Volume 20, Number 47 | The Newspaper of Lower Manhattan | April 6 - April 12, 2011
Austere budget is sign of times
BY Sheldon Silver
Despite some positive signs, our city is still facing challenging economic times. Tough decisions were made as we negotiated this year’s state budget. The lack of federal stimulus dollars, combined with the still-sluggish economy, meant an austere budget that will force all of us to tighten our belts.
However, given the great needs that exist here in our city and in our Downtown community, I made sure that we did not abandon our principles. Many of our seniors, our children and the most vulnerable among us are in greater need than ever. As an elected official, I consider it a moral obligation to provide help for those affected by the economy.
Supporting education has been a top priority of mine for my entire career in public service, and our budget increases education funding by $272 million over the Governor’s proposal for this school year, and by $800 million for the following year.
Of particular importance to Lower Manhattan, our budget rejected a proposal to change the way school construction is funded, helping to ensure that our much-needed new schools Downtown will be built. We restored funding to schools for the blind and deaf and to special education, because it is essential that we provide quality education for the full range of programs necessary to ensure our children have an appropriate learning environment.
Another long-standing priority of mine is universal pre-kindergarten, which we maintained. I believe the seeds for success are planted early in life, and we must focus as much on early education as we do on high school and college.
We also restored funding for the Early Intervention program, which provides crucial help for special needs children entering pre-school.
When it comes to higher education, I am committed to ensuring that our City University of New York system remains the best of its kind in the nation. That is why we restored critical funding to C.U.N.Y. and maintained the Tuition Assistance Program, which puts college within reach for so many New Yorkers striving to improve their lives and provide for their families. Obtaining a college degree is so important for competing in the job market of the 21st century, and it is vital that we prepare our citizens for those challenges.
When our seniors were threatened with the closure of several senior centers right here in Downtown Manhattan, I vowed that our final budget would provide the resources needed to keep them open. We have fulfilled that promise by fully restoring the state Title XX funding, which is used to operate senior centers. With essential services such as hot meals and health and wellness programs, these centers serve as a lifeline to thousands of my constituents.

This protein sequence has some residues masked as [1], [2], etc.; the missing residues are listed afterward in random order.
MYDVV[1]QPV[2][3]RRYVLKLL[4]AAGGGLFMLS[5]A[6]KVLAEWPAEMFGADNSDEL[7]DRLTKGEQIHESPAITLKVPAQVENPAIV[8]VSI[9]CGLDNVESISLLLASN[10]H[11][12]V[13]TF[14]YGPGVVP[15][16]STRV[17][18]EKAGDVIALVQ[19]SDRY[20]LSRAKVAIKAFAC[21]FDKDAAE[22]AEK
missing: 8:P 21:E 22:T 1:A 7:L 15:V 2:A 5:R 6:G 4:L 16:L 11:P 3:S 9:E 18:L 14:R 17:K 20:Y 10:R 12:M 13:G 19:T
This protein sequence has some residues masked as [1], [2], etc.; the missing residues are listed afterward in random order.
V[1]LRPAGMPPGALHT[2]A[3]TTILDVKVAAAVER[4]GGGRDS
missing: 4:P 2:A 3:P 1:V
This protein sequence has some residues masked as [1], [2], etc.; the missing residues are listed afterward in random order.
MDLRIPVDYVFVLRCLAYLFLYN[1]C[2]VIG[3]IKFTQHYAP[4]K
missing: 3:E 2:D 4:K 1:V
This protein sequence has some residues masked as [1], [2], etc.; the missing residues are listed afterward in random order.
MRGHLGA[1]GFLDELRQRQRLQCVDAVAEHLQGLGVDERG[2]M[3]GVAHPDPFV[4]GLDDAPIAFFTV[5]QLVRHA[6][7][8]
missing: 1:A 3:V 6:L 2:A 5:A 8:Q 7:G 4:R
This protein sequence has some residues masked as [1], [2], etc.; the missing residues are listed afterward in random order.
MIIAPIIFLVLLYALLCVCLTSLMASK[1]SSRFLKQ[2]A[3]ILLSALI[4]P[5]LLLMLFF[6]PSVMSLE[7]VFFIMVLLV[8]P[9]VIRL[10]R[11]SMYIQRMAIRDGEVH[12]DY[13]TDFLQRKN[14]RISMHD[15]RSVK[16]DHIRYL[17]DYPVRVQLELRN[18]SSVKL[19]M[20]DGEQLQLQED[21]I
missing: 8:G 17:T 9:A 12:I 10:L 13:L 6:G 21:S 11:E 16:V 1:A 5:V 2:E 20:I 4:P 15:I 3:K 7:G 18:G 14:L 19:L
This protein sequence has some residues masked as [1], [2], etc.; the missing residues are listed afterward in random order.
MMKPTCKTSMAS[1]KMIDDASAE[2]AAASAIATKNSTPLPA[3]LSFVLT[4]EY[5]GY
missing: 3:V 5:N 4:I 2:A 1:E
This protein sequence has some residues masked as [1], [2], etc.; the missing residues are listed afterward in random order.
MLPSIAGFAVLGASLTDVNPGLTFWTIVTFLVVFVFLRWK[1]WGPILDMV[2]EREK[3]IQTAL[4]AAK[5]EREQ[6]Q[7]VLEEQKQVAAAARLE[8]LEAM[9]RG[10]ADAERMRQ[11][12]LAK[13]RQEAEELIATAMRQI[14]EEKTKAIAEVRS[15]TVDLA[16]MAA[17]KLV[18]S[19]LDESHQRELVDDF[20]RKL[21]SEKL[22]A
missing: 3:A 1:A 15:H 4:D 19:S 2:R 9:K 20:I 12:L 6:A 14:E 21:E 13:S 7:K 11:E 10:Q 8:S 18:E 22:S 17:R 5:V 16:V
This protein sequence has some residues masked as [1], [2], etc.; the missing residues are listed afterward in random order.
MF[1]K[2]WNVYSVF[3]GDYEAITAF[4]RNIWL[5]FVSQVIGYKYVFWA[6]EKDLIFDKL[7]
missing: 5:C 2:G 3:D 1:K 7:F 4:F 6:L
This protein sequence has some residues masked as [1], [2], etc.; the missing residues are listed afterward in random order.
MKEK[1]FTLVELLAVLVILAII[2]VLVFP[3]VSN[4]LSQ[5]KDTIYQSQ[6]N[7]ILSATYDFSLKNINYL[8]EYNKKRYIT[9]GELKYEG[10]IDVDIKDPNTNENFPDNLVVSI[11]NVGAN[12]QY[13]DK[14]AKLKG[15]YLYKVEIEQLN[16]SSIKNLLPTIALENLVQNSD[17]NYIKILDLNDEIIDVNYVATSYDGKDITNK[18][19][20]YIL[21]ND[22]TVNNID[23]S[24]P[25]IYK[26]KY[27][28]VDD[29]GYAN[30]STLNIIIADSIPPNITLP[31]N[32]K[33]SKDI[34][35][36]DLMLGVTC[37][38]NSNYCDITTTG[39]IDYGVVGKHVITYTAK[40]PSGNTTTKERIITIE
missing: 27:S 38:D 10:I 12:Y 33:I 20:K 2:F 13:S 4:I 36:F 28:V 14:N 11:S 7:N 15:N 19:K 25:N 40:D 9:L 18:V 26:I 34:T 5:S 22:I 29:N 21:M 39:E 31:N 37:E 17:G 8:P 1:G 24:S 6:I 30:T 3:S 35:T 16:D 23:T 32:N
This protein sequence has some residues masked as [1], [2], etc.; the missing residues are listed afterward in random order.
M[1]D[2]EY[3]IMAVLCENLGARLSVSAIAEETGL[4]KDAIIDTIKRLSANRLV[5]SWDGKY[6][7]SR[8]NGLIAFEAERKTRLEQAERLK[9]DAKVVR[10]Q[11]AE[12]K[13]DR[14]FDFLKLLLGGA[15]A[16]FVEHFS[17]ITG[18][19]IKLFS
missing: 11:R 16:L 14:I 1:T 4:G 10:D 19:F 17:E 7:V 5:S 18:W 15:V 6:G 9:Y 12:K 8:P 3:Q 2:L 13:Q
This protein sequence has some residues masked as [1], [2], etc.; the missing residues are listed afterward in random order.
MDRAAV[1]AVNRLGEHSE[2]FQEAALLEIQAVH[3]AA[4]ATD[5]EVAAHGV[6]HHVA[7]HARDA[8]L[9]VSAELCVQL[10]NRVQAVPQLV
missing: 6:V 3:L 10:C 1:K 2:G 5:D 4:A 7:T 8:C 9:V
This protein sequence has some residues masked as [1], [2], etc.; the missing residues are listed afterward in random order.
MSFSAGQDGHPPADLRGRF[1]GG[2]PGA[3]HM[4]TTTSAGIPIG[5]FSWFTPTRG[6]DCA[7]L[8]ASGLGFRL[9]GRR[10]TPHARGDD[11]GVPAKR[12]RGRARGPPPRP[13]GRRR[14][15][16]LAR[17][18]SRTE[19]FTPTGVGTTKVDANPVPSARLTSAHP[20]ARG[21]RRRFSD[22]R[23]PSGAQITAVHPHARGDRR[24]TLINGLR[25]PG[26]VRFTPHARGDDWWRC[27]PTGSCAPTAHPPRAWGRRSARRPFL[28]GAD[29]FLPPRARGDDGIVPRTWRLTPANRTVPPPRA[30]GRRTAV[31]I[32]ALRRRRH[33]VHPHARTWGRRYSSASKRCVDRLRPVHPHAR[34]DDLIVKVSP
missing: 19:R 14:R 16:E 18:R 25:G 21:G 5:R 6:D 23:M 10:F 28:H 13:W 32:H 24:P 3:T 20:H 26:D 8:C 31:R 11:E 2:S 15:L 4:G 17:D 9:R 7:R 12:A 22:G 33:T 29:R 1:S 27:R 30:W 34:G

Another threat to our seniors is the skyrocketing cost of prescription drugs. It is morally indefensible to ask anyone to choose between food, medicine and shelter, and that is why we restored money for the Elderly Pharmaceutical Insurance Coverage (E.P.I.C.) program. This vital resource helps seniors living on fixed incomes afford the medicine they need and, by making sure it was included in the budget, we will literally save lives.
Unemployment remains unacceptably high, and I am focused on creating jobs here in Lower Manhattan and throughout the city. Our Excelsior Jobs program gives tax incentives to businesses that create jobs in the high-tech and clean energy industries, both of which are vital to our future and could bring high-quality employment opportunities to our community.
We are also funding employment and training programs meant to get people back into the workforce now. As summer approaches, our young people will be able to take advantage of the Summer Youth Employment Program, which we saved in this year’s budget and which last year supported more than 35,000 jobs for teens and young adults throughout the city. By giving young adults the chance to work in diverse environments such as law firms, non-profits, hospitals and museums, we offer them invaluable experience and a foot in the door that could pay huge dividends in the future.
I believe this budget will enable our Lower Manhattan community to continue to rebuild and thrive. While we still face enormous challenges, our budget was able to make key investments that will serve our entire community today and down the road.
As we look ahead to the rest of our session in Albany, several important priorities remain. We will address the controversial issue of hydraulic fracturing, the gas drilling method that many people fear could threaten New York City’s water supply. I want to make it very clear that I will not allow any drilling that would contaminate our water with dangerous chemicals.
We are also working towards extending and expanding our rent regulations, which help keep millions of New Yorkers – and tens of thousands in Lower Manhattan – in their homes.
I will continue to press for policies in Albany that reflect our core values of compassion for our neighbors, resources for our children and our elderly and smart investments that create economic opportunity for all.
Sheldon Silver serves as Speaker of the New York State Assembly.